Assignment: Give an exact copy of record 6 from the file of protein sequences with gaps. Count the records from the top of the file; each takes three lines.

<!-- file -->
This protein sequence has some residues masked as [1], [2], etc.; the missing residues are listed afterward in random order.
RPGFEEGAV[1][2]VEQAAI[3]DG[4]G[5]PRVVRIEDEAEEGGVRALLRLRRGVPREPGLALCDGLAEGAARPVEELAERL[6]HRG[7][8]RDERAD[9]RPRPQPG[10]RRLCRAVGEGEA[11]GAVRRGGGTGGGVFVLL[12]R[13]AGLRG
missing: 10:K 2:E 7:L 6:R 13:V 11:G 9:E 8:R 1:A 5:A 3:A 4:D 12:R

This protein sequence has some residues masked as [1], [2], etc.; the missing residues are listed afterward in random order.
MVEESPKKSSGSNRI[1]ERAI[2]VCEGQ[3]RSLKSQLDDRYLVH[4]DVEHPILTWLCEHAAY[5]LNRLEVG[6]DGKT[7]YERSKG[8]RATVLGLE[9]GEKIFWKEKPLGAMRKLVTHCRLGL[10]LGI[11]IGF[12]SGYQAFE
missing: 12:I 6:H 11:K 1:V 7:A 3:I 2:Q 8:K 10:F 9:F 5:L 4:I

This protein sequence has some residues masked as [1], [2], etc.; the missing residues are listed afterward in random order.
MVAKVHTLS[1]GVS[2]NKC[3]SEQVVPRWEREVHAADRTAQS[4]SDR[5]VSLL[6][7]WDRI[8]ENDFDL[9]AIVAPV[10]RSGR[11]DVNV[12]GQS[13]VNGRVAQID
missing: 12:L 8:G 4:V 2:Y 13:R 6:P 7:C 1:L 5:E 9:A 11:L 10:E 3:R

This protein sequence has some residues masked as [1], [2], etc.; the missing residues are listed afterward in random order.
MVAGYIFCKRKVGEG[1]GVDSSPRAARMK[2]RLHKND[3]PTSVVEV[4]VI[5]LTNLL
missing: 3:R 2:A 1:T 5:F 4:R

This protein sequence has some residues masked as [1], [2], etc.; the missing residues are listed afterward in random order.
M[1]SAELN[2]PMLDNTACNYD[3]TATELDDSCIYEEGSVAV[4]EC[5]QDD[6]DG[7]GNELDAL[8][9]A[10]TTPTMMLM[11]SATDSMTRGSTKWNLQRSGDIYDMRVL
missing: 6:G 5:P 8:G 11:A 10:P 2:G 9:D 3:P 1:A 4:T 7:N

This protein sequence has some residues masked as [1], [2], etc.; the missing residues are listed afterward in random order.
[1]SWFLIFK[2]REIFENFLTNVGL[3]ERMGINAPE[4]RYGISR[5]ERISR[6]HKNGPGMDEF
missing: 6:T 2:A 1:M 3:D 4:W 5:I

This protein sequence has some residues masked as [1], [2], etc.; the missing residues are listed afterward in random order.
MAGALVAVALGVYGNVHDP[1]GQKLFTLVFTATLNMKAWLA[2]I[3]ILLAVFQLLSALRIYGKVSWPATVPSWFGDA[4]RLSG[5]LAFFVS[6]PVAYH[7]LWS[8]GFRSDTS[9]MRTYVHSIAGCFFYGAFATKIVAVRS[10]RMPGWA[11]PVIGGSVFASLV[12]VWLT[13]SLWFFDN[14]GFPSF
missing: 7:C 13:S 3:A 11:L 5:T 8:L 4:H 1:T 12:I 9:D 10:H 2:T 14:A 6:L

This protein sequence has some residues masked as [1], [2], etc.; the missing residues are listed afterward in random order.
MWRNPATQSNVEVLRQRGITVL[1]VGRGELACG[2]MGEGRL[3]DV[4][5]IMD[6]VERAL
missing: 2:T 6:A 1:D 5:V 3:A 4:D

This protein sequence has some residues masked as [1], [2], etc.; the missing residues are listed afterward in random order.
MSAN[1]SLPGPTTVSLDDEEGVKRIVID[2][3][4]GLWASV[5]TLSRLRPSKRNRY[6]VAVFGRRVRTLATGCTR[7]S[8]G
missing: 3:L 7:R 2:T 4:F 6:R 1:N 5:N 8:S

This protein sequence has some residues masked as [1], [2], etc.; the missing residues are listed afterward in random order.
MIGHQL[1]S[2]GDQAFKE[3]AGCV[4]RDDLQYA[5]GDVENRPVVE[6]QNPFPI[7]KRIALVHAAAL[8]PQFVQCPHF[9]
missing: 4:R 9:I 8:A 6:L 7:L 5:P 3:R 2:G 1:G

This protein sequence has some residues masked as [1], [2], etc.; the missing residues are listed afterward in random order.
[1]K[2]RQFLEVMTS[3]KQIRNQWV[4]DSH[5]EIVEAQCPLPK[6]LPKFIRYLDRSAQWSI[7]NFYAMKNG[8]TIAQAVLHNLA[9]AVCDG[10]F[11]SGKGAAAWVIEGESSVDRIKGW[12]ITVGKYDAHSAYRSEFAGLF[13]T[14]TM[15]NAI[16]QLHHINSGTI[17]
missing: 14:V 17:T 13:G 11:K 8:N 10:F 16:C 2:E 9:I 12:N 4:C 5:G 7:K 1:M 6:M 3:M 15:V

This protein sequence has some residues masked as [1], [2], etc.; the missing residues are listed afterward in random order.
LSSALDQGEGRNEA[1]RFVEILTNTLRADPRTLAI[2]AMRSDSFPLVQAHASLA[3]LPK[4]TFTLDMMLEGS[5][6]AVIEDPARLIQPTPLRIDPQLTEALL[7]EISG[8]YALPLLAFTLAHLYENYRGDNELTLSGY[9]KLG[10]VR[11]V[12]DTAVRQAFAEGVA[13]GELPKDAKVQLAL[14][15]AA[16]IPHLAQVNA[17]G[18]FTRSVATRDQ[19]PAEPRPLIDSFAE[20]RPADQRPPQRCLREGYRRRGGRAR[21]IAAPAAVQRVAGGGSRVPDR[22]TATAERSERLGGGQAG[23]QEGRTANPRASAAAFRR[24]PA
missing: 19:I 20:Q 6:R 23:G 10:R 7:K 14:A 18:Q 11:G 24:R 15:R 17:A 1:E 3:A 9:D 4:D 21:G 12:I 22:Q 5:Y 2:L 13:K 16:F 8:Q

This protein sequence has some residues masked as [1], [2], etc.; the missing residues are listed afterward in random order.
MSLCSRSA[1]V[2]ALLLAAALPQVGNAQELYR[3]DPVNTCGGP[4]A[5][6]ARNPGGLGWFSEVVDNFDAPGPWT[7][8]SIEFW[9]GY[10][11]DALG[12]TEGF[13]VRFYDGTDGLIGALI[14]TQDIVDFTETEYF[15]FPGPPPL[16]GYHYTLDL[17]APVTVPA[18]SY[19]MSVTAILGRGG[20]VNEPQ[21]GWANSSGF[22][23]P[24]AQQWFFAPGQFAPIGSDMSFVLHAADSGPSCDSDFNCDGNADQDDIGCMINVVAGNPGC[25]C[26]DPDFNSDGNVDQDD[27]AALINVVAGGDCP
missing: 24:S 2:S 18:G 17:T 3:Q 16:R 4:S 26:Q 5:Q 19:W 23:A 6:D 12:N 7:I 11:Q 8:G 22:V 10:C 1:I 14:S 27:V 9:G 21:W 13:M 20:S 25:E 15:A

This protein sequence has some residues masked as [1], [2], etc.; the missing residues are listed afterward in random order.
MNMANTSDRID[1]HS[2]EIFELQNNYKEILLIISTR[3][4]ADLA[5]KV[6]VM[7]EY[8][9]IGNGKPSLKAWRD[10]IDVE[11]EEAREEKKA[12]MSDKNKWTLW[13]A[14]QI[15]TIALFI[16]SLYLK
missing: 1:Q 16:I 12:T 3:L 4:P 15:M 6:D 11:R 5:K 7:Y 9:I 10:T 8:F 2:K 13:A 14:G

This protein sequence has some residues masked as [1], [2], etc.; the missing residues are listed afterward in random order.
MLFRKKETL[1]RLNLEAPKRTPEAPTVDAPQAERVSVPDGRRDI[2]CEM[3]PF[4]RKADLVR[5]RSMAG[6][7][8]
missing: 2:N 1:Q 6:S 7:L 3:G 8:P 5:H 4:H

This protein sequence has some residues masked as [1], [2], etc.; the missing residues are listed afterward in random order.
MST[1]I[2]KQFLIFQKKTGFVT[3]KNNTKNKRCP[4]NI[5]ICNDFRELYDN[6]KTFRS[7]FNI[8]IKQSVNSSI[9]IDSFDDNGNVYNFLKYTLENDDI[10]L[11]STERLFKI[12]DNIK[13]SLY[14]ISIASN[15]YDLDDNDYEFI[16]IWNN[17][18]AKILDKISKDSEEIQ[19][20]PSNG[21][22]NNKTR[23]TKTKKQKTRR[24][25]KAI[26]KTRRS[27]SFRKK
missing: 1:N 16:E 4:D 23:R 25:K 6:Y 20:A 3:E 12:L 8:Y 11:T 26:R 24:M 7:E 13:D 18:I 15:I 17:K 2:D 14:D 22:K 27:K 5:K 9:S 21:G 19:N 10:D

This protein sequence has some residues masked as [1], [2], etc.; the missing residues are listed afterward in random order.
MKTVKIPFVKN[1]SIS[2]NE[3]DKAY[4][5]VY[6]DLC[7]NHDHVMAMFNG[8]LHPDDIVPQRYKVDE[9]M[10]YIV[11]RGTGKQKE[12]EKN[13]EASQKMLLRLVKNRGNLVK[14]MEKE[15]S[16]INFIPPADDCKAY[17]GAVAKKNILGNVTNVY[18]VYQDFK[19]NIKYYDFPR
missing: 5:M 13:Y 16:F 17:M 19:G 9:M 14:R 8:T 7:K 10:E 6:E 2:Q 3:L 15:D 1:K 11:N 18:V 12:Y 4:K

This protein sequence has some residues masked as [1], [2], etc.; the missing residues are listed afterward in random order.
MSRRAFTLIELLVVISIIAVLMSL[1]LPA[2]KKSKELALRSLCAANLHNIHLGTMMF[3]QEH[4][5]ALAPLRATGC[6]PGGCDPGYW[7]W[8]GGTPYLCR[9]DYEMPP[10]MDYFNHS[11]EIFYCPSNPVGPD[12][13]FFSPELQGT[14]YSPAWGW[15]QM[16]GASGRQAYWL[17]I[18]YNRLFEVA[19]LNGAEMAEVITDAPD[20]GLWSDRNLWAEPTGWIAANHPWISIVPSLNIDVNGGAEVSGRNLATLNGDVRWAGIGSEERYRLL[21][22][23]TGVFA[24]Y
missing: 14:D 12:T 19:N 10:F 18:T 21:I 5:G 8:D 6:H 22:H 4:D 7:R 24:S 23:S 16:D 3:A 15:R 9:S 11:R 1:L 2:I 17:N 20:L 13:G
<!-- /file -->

This protein sequence has some residues masked as [1], [2], etc.; the missing residues are listed afterward in random order.
[1]SWFLIFK[2]REIFENFLTNVGL[3]ERMGINAPE[4]RYGISR[5]ERISR[6]HKNGPGMDEF
missing: 6:T 2:A 1:M 3:D 4:W 5:I